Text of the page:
(Above: My home office. L-R: Korean-made Gibson Explorer knockoff purchased by my Dad for my fourteenth birthday in the basement of an athletic shoe store in Cascais, Portugal; Bobby Rattlehead in pre-Halloween storage; custom Peavey Tracer with rendering of the banned flyer from my college radio show)
I'm proud to say that, starting the week before Halloween, I will be delivering unto this world probably one of the scariest things imaginable:
In addition to my Edelman duties, I will be teaching an online master's-level course for Kent State about PR and digital communities.
Basically, this is the closest I've yet come in terms of building the kind of overview course on this topic that I've always had in my head. It will be an exploration of online communities in all of their "best, worst, and, above all, most vital forms" to quote Katie Hafner's wonderful story about The WELL. (A required reading in the first week.)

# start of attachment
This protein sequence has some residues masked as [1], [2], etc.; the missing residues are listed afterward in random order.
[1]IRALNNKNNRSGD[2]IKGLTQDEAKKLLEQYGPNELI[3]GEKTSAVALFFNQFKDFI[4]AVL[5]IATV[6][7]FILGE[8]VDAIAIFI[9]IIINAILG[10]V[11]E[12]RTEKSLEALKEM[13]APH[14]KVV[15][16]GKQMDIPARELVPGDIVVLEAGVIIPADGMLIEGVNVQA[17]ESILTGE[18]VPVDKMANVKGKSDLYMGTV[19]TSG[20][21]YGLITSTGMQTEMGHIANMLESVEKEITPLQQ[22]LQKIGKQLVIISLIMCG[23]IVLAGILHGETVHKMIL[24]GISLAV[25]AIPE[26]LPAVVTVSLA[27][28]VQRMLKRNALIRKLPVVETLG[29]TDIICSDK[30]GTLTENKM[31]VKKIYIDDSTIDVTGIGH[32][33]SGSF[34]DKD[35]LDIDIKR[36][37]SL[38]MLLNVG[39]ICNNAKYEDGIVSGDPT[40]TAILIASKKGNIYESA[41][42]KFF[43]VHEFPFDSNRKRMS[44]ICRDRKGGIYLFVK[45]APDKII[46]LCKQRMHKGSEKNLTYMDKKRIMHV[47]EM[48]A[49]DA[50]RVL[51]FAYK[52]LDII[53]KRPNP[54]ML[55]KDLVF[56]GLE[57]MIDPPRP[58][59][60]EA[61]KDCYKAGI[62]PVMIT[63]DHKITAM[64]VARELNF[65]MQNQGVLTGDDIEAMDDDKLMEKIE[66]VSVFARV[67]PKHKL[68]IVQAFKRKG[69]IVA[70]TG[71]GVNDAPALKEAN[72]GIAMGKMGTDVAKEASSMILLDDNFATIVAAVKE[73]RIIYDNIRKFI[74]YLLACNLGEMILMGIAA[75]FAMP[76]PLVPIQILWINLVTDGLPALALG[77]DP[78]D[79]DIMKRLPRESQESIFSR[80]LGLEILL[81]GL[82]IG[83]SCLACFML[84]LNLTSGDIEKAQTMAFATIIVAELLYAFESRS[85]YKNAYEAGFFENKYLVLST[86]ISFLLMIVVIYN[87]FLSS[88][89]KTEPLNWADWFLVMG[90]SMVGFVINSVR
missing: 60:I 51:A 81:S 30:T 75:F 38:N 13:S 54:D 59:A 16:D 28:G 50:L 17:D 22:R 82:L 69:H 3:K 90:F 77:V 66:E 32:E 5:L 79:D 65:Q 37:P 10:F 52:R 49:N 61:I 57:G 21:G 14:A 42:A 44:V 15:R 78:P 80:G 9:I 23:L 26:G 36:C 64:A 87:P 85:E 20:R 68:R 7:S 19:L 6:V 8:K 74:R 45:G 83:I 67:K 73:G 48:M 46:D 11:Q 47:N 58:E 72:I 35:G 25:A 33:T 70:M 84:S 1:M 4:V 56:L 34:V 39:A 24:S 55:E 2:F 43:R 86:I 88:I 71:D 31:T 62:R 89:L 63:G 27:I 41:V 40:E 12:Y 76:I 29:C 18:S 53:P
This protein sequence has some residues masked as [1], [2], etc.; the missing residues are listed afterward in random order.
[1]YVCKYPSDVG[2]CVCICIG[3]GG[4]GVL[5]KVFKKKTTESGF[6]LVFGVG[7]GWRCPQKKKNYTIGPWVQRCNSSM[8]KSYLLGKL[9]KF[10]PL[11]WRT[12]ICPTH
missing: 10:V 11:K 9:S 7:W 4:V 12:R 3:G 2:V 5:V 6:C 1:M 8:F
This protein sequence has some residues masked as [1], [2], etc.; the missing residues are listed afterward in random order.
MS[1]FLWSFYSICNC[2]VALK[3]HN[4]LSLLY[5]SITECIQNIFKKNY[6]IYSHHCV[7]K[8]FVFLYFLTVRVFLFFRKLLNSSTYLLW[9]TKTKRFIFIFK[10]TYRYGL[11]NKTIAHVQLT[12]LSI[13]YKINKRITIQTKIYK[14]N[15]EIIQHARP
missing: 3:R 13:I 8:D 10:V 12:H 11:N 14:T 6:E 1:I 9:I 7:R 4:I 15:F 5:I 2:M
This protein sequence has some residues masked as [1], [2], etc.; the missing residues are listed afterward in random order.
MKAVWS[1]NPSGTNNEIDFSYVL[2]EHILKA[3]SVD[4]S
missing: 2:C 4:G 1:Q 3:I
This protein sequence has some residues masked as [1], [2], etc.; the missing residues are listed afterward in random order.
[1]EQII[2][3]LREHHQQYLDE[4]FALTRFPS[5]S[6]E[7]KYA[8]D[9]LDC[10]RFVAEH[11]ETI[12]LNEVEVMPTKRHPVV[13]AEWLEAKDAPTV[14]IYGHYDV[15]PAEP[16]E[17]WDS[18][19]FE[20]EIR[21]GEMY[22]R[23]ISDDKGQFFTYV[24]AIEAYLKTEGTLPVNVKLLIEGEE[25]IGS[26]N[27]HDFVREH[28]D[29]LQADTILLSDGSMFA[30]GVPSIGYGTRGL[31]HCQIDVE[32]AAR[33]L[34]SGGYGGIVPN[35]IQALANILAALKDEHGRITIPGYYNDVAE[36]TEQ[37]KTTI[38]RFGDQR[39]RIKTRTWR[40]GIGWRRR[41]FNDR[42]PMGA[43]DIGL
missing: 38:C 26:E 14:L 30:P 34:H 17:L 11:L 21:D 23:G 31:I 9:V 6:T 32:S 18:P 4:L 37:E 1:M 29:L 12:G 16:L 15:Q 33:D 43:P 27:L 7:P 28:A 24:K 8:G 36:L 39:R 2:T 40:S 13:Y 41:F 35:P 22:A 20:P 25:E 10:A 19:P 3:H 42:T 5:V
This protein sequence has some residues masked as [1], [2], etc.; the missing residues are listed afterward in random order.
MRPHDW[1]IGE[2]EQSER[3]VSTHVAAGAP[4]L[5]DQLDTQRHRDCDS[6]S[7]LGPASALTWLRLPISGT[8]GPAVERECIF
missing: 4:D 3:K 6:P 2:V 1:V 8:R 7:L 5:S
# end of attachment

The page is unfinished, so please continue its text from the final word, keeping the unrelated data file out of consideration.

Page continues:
Rather than treating online communities as a relatively sanitized place that will enable you to sell lots of t-shirts, this will be an attempt to look at these communities in a way that marketers, leaders, reputation managers, and many other audiences can build upon and adapt as they like.
Seven weeks will certainly test the art of compression, during which time I will throw everything at my poor learners from state-of-the-art analyses to seventy-year-old treatises from Austrian economists.
Many thanks to Bill Sledzik at Kent State for reaching out to me, and to the university for allowing me a remarkable amount of latitude my first time out.
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